What do we do to stop the biting and how do we get her house trained? Are they normally house trained by 10 weeks? I have no idea what we’re doing wrong. When she does go outside I make sure I reward and tell her she what a good dog she is. Also,Im concerned that the bigger she gets the more aggressive she is going to be and the harder she is going to bite. Obviously my kids are my first priority and I need to make sure they are going to be safe. My husband tells she is just being a puppy and she will grow out of it, but im not so sure.
Any advice would be greatly appreciated! Thanks so much! “how to teach a Siberian to give paw? What gestures should I do and when should I reward?” With puppy Lara I first got her to do a Sit. Then, I just said “Paw” and then lifted her paw.
Then I praise and treat. I repeat this a few times. Then I say “Paw” and just put my hand there next to her paw, but I don’t lift it. If she lifts the paw on her own, I make a really really big deal out of it, and give her a big bonus reward. Then I repeat a few more times and do something else before she gets bored. If she does not lift the paw after a certain duration, then I go back to lifting the paw and reinforcing the behavior with rewards. I make sure to stop before she gets bored so that she is always interested in working and doing commands.
Hello Nadia, Congratulations on your new Sibe puppy! In terms of the eating, what seems to work well with all my dogs is to make them work for all of their food.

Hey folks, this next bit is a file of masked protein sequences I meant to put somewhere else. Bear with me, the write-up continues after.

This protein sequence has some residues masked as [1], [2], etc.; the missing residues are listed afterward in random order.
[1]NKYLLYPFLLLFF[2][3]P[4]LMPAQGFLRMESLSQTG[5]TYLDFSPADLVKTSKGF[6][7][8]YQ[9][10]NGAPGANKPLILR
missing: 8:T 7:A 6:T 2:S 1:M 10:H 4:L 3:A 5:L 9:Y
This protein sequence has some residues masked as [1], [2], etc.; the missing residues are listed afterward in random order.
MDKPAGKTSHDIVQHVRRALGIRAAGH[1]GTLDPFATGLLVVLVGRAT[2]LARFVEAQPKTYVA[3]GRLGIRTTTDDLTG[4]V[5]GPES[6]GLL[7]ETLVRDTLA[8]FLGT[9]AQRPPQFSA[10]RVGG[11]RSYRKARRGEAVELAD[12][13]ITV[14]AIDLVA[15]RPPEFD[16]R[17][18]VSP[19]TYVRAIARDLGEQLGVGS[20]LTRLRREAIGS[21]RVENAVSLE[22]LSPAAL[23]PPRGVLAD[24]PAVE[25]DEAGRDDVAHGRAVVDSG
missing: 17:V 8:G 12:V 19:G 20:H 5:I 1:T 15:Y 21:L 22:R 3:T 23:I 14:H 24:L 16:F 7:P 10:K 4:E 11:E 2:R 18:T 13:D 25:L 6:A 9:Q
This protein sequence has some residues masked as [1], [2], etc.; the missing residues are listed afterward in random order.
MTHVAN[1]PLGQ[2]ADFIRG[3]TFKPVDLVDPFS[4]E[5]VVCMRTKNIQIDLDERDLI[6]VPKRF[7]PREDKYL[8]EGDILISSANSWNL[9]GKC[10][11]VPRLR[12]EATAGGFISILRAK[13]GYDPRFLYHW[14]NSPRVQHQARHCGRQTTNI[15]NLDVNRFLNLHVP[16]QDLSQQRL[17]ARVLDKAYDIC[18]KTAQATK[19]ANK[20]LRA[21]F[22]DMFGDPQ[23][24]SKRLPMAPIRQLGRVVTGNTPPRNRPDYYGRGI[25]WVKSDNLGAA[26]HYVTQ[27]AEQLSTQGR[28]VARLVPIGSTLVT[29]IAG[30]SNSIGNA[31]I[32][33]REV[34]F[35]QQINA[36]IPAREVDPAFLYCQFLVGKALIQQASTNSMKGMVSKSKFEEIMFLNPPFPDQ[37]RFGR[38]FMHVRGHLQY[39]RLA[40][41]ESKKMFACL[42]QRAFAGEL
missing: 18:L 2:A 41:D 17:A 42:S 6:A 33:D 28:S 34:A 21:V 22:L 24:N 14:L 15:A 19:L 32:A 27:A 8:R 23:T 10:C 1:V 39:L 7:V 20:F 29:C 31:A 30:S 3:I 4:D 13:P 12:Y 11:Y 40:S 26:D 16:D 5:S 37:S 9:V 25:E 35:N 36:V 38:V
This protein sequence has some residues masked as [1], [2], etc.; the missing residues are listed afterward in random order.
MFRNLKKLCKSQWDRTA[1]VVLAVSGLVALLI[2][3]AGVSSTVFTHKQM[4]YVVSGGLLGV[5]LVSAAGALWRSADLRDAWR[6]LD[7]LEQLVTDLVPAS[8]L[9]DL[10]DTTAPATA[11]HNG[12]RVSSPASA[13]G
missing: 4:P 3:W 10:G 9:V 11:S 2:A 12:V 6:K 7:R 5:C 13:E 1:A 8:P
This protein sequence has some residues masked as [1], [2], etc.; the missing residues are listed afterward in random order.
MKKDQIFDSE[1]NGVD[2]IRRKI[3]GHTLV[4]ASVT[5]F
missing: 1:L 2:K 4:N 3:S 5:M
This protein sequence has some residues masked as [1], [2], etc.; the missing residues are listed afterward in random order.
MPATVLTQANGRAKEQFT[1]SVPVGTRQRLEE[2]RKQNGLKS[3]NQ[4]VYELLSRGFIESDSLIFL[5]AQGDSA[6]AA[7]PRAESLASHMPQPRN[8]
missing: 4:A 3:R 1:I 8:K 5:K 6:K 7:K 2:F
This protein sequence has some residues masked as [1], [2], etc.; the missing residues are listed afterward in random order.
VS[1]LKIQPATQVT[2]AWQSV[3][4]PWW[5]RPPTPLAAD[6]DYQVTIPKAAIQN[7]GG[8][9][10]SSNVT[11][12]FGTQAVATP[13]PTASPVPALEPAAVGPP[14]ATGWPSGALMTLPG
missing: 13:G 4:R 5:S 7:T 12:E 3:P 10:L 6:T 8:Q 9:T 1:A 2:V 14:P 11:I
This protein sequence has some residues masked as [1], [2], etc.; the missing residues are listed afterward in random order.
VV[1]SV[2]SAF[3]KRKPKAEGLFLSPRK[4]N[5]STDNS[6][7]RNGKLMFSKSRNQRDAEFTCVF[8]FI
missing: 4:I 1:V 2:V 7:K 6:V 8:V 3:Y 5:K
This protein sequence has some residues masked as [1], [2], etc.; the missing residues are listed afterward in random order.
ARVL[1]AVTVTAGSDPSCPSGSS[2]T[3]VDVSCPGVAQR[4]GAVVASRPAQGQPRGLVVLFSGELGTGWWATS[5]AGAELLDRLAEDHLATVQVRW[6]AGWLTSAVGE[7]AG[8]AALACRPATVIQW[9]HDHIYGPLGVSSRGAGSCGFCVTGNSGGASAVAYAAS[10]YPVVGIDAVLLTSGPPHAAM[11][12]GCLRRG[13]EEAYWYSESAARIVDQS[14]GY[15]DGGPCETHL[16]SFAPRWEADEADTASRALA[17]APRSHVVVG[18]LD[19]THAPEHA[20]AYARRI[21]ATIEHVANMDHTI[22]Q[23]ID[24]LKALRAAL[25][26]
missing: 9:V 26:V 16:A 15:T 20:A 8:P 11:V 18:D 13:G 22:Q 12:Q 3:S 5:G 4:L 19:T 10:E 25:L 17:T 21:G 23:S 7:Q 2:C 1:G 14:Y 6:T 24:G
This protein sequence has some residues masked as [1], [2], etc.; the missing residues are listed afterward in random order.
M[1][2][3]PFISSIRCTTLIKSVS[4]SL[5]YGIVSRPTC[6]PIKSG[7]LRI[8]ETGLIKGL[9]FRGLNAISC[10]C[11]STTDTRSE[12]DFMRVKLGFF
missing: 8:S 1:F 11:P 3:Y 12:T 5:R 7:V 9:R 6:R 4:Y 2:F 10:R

I use their regular kibble rations for obedience training, grooming, play, and socialization. If there is food left over, I put them in interactive toys so they have to work for that too. Interactive toys are great because it not only exercises a dog mentally, but it also controls the speed at which they can eat the food. Here are some of my experiences with interactive food toys- Frozen Kongs are good, and I also like the Premier Busy Buddy toys. Always be careful to supervise and make sure the toy is safe and not a choking hazard. Hello Jennifer, “As in, do they need constant supervision while at home? Or can you off and do your own thing for a bit?” With Shania and Lara, I can definitely do my own thing.
As long as they get a nice walk every day (I am currently walking them for about 1.5 hours), they are pretty good about keeping themselves occupied for most of the day. During puppy-hood though, I had to keep a much closer eye on them.
I have a section in the backyard that is not landscaped, and they dig there for earth critters. They also play chasing games with each other, and sometimes I throw some kibble for them and they have fun searching for it in bushes, etc. They also have chew toys outside, and they will also pull down branches from trees and bushes to chew on.